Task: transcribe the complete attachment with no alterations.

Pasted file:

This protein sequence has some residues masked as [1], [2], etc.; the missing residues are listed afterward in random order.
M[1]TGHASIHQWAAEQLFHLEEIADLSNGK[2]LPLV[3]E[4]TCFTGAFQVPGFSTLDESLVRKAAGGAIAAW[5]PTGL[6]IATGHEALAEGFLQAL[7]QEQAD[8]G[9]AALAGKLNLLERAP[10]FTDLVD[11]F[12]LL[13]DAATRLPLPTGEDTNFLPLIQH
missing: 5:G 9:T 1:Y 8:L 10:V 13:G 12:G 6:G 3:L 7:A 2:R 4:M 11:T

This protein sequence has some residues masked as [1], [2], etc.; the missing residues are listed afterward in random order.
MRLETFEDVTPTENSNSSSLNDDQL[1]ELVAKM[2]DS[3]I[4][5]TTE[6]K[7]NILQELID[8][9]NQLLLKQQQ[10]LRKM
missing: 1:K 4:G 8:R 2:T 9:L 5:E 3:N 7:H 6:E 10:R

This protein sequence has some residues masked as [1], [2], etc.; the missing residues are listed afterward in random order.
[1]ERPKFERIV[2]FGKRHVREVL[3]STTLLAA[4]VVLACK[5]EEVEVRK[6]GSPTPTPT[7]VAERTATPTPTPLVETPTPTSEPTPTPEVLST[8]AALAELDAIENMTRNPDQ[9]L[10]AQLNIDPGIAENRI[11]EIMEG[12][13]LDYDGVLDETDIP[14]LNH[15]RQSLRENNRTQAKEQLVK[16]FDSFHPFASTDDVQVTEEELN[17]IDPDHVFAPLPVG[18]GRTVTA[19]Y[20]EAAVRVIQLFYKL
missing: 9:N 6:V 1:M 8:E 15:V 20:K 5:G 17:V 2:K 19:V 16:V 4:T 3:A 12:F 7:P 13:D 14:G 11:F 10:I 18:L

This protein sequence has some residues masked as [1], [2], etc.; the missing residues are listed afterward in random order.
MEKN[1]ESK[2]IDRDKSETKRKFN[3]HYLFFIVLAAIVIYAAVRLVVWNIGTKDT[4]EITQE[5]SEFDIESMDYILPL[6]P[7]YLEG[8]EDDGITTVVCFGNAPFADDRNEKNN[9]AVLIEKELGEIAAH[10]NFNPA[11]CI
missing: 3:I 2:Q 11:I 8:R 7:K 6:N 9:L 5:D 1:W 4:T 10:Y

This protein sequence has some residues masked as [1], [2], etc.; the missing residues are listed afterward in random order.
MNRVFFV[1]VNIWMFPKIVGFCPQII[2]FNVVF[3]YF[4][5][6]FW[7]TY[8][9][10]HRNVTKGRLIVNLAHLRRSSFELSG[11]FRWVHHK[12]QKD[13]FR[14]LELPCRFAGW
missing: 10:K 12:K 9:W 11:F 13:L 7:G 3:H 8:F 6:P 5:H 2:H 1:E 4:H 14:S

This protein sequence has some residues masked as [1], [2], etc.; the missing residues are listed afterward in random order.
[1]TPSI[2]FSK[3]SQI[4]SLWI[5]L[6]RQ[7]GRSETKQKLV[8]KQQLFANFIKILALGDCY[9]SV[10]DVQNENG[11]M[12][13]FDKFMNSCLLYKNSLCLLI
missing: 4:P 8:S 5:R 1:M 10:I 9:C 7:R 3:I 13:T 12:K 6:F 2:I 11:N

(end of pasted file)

This protein sequence has some residues masked as [1], [2], etc.; the missing residues are listed afterward in random order.
M[1]TGHASIHQWAAEQLFHLEEIADLSNGK[2]LPLV[3]E[4]TCFTGAFQVPGFSTLDESLVRKAAGGAIAAW[5]PTGL[6]IATGHEALAEGFLQAL[7]QEQAD[8]G[9]AALAGKLNLLERAP[10]FTDLVD[11]F[12]LL[13]DAATRLPLPTGEDTNFLPLIQH
missing: 5:G 9:T 1:Y 8:L 10:V 13:G 12:G 6:G 3:L 7:A 2:R 4:M 11:T

This protein sequence has some residues masked as [1], [2], etc.; the missing residues are listed afterward in random order.
MRLETFEDVTPTENSNSSSLNDDQL[1]ELVAKM[2]DS[3]I[4][5]TTE[6]K[7]NILQELID[8][9]NQLLLKQQQ[10]LRKM
missing: 1:K 4:G 8:R 2:T 9:L 5:E 3:N 7:H 6:E 10:R

This protein sequence has some residues masked as [1], [2], etc.; the missing residues are listed afterward in random order.
[1]ERPKFERIV[2]FGKRHVREVL[3]STTLLAA[4]VVLACK[5]EEVEVRK[6]GSPTPTPT[7]VAERTATPTPTPLVETPTPTSEPTPTPEVLST[8]AALAELDAIENMTRNPDQ[9]L[10]AQLNIDPGIAENRI[11]EIMEG[12][13]LDYDGVLDETDIP[14]LNH[15]RQSLRENNRTQAKEQLVK[16]FDSFHPFASTDDVQVTEEELN[17]IDPDHVFAPLPVG[18]GRTVTA[19]Y[20]EAAVRVIQLFYKL
missing: 9:N 6:V 1:M 8:E 15:V 20:K 5:G 17:V 2:K 19:V 16:V 4:T 3:A 12:F 7:P 13:D 14:G 11:F 10:I 18:L

This protein sequence has some residues masked as [1], [2], etc.; the missing residues are listed afterward in random order.
MEKN[1]ESK[2]IDRDKSETKRKFN[3]HYLFFIVLAAIVIYAAVRLVVWNIGTKDT[4]EITQE[5]SEFDIESMDYILPL[6]P[7]YLEG[8]EDDGITTVVCFGNAPFADDRNEKNN[9]AVLIEKELGEIAAH[10]NFNPA[11]CI
missing: 3:I 2:Q 11:I 8:R 7:K 6:N 9:L 5:D 1:W 4:T 10:Y

This protein sequence has some residues masked as [1], [2], etc.; the missing residues are listed afterward in random order.
MNRVFFV[1]VNIWMFPKIVGFCPQII[2]FNVVF[3]YF[4][5][6]FW[7]TY[8][9][10]HRNVTKGRLIVNLAHLRRSSFELSG[11]FRWVHHK[12]QKD[13]FR[14]LELPCRFAGW
missing: 10:K 12:K 9:W 11:F 13:L 7:G 3:H 8:F 6:P 5:H 2:H 1:E 4:H 14:S

This protein sequence has some residues masked as [1], [2], etc.; the missing residues are listed afterward in random order.
[1]TPSI[2]FSK[3]SQI[4]SLWI[5]L[6]RQ[7]GRSETKQKLV[8]KQQLFANFIKILALGDCY[9]SV[10]DVQNENG[11]M[12][13]FDKFMNSCLLYKNSLCLLI
missing: 4:P 8:S 5:R 1:M 10:I 9:C 7:R 3:I 13:T 12:K 6:F 2:I 11:N